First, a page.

7 Investing Risk Factors and How to Avoid Them

7 Investing Risk Factors and How to Avoid Them

Reading Time: 7 minutes

Whenever investing in any asset class or investment product, there are risks that we take on for the potential to make a return. In this article, we will go over some common risks that investors take on when trading the financial markets, how to identify them, and potentially mitigate them to help you reach your financial goals.


1. Market Risk

This type of risk refers to the possibility that your investment may experience volatility, or underperform due to declines or fluctuations in the overall market rather than just your specific investment. To understand this type of risk, it is important to understand the overall market in which your investment operates and to monitor that market’s health. This includes keeping up with geopolitical factors, interest rates, and inflation to understand how they will affect your underlying investment.

2. Inflation Risk

This type of risk, sometimes known as purchasing power risk, is the chance that the rate of return that your investment yields will be outpaced by inflation, meaning that the ‘real’ or ‘inflation adjusted’ value of your investment will go down. Some types of investments are frequently used as ‘inflation hedges’, such as real estate and commodities. If inflation is a concern, you may look to diversify into these investments, adding them to your asset allocation as part of your investment strategy.

3. Currency Risk

Sometimes called foreign exchange risk, currency risk refers to the risk taken when investing in foreign assets or assets such as foreign stock markets denominated in non-local currencies. You may expose yourself to the risk that your investment may underperform or incur losses due to changes in exchange rates. One method to manage this risk is through currency hedging.

Suppose a US investor with a position in a European asset XYZ is denominated in euros (EUR). If the value of the euro (EUR) increases against the US dollar (USD), their investment in dollar terms will increase, given that the European stocks are priced in euros. Conversely, if the euro weakens against the dollar, the value of their investment in dollar terms would decrease, even if the European stocks hold their value in euro terms. To mitigate this risk, they could take a short position in EUR/USD of equal value to their investment in XYZ.

If the euro weakens against the dollar, the losses to their European stock portfolio would be offset by gains in their short EUR/USD position. In other words, they would profit from the EUR/USD position if the euro fell against the dollar, which would compensate for the reduced dollar value of their European investment. On the other hand, if the euro strengthens against the dollar, their European stock portfolio would gain in value but lose on the short EUR/USD position. Ideally, these gains and losses would offset each other, thus hedging currency risk.

4. Liquidity Risk

Liquidity risk is the risk that you will not be able to divest from a position quickly before the price changes significantly. This can happen in times of extreme economic stress or in certain assets that are less popular and have less liquidity as a result. One way to avoid this risk is to try to avoid assets that have low liquidity or use financial contracts, where you trust that your counterparty will be able to fulfil their financial obligations to you.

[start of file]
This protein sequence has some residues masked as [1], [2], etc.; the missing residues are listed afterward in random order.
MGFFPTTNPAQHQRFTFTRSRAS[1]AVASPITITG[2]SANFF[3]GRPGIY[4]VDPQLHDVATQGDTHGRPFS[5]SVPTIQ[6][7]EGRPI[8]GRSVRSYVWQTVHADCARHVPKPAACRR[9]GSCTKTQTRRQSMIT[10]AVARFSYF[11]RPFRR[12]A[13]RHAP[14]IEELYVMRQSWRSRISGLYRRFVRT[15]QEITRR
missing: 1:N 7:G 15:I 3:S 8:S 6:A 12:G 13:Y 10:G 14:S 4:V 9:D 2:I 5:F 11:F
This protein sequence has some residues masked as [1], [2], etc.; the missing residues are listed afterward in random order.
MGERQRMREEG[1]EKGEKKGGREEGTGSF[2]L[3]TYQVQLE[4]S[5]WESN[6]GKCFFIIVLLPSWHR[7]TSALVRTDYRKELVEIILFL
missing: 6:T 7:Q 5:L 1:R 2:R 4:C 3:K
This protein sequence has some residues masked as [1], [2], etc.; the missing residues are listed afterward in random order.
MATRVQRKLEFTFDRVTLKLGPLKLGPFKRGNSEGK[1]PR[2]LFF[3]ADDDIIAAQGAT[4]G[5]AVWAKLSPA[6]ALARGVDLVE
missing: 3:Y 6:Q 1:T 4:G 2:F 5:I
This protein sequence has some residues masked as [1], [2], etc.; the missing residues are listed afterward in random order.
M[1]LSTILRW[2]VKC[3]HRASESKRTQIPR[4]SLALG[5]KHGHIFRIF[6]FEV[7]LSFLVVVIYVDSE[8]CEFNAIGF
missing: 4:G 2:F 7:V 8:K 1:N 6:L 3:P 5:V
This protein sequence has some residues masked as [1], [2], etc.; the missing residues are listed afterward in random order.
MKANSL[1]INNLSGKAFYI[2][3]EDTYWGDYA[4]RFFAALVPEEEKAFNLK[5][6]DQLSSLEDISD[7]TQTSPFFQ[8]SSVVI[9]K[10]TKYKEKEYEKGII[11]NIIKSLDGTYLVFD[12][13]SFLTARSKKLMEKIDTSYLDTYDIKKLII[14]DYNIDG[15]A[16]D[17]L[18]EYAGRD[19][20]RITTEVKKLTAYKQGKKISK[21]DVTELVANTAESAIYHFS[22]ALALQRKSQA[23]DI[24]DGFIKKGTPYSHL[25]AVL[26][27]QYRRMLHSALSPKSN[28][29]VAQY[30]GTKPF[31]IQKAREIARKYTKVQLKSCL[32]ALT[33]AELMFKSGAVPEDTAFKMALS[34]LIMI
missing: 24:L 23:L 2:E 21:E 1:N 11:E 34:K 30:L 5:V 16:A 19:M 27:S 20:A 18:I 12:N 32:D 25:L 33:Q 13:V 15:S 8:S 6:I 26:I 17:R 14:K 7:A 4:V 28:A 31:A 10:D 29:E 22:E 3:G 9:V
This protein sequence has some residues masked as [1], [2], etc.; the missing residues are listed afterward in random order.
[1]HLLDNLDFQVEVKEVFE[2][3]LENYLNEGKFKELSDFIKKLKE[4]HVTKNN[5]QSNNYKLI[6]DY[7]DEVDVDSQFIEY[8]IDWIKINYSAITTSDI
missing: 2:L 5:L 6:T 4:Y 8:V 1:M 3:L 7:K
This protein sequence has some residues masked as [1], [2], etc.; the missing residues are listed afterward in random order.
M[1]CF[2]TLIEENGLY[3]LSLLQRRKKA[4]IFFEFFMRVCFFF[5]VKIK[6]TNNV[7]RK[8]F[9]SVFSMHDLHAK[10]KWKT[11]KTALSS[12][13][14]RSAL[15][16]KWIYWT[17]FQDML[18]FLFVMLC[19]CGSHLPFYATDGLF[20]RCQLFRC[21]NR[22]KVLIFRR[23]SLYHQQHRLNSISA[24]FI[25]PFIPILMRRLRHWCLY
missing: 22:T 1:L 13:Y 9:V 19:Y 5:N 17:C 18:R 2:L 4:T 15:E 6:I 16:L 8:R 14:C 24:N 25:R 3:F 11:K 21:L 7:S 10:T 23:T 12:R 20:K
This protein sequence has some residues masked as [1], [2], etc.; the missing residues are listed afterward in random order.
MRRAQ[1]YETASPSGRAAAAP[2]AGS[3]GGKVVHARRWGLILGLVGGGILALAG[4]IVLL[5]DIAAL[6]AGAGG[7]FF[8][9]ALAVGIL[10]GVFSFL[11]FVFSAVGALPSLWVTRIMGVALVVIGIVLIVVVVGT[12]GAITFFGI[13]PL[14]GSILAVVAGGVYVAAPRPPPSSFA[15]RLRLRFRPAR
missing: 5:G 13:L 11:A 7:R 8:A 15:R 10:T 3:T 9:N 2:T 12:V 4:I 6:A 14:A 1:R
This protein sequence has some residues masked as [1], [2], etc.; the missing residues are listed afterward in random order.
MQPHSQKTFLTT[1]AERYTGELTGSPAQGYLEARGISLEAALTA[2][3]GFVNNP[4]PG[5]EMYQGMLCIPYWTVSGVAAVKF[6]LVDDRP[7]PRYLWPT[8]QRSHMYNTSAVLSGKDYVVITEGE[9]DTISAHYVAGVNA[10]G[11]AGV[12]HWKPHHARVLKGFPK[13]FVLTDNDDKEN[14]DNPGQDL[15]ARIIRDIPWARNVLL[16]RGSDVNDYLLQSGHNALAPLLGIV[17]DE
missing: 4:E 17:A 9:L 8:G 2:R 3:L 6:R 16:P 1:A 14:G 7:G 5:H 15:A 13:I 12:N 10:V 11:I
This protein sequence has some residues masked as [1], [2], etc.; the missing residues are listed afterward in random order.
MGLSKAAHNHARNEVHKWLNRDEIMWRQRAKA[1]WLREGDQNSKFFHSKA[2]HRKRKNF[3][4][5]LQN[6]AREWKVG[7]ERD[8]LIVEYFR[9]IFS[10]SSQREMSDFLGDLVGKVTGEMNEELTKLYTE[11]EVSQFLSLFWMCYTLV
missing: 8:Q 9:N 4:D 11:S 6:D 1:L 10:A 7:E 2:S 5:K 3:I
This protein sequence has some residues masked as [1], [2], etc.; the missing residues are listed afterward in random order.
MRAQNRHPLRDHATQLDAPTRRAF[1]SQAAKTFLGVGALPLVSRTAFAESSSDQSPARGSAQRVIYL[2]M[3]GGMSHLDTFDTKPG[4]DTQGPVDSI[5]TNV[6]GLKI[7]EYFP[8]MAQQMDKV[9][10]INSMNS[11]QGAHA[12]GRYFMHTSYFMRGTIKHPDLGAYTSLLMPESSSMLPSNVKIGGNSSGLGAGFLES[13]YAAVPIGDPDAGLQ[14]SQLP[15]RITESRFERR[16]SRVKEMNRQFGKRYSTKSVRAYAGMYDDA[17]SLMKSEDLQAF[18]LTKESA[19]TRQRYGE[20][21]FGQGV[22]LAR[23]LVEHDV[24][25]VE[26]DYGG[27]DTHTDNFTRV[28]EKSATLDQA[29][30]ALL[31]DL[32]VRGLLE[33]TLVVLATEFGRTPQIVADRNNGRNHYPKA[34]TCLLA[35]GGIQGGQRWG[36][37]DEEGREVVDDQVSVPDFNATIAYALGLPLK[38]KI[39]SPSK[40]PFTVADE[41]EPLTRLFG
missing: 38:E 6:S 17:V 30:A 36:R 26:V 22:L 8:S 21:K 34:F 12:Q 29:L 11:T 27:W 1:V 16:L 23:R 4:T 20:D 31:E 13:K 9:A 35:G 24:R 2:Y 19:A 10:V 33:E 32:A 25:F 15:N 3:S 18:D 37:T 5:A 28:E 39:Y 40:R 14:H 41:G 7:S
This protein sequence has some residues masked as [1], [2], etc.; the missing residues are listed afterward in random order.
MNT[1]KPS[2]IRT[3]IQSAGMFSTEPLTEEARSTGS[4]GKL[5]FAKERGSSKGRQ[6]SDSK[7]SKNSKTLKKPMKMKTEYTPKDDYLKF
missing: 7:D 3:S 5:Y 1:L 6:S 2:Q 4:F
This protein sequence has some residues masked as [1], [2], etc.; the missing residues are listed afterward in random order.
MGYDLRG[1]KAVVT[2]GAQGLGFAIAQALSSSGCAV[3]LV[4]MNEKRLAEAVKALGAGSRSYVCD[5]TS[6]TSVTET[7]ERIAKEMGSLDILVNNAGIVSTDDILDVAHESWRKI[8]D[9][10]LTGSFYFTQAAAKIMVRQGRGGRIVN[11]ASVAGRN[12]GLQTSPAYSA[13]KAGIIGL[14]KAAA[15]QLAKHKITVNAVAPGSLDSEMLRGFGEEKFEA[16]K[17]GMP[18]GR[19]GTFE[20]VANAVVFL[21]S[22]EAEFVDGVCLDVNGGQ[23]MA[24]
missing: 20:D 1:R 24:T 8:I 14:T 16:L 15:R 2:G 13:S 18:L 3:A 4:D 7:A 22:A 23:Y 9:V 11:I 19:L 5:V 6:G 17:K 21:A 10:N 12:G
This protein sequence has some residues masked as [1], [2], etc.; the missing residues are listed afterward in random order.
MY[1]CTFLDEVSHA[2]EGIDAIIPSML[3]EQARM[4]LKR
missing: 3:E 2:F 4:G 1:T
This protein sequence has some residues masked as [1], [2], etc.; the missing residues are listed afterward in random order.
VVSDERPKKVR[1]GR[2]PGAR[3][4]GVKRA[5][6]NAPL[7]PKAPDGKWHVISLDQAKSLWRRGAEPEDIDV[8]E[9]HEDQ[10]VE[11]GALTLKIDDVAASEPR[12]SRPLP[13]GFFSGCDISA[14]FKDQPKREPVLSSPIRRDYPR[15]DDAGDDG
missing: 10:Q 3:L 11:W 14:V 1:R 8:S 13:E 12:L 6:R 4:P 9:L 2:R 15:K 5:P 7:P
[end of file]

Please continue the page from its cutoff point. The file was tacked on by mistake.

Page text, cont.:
5. Concentration Risk

Concentration risk is the risk associated with having a large part of your investment portfolio concentrated in highly correlated assets such as ones in the same industry or region. The standard way to mitigate this risk is through diversification, or making sure to invest in a wide variety of different assets. A common and easy way to do this is through instruments like Indices or Exchange-Traded Funds (ETFs), which are instruments that are already diversified and may give you exposure to hundreds of different assets through a single instrument.

6. Counterparty Risk

Counterparty risk, sometimes called ‘default risk’ or ‘credit risk’, is observed when trading in financial contracts. It refers to the risk that the party that you have entered into the contract with will not be able to meet their financial obligations or they ‘default’ on the obligation. To manage counterparty risk, an investor should do their due diligence and assess the creditworthiness of their counterparty before they enter a financial contract.

7. Specific Risk

Specific risk is associated with a particular individual investment within a portfolio. This type of risk arises due to factors unique to the underlying asset in which you are invested. This type of risk can only really be managed through a good understanding of the asset concerning your underlying asset.

Key Takeaways

When trading, it is important to understand and manage the various types of risks that come with your investments and make sure that the degree of risk you take on is consistent with your investment goals. By maintaining a diversified portfolio, doing due diligence, and monitoring market conditions or hedging, you can help mitigate these risks and make informed investment decisions. Always stay informed and make decisions that align with your personal investment goals and risk tolerance.

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Source - database | Page ID - 35570

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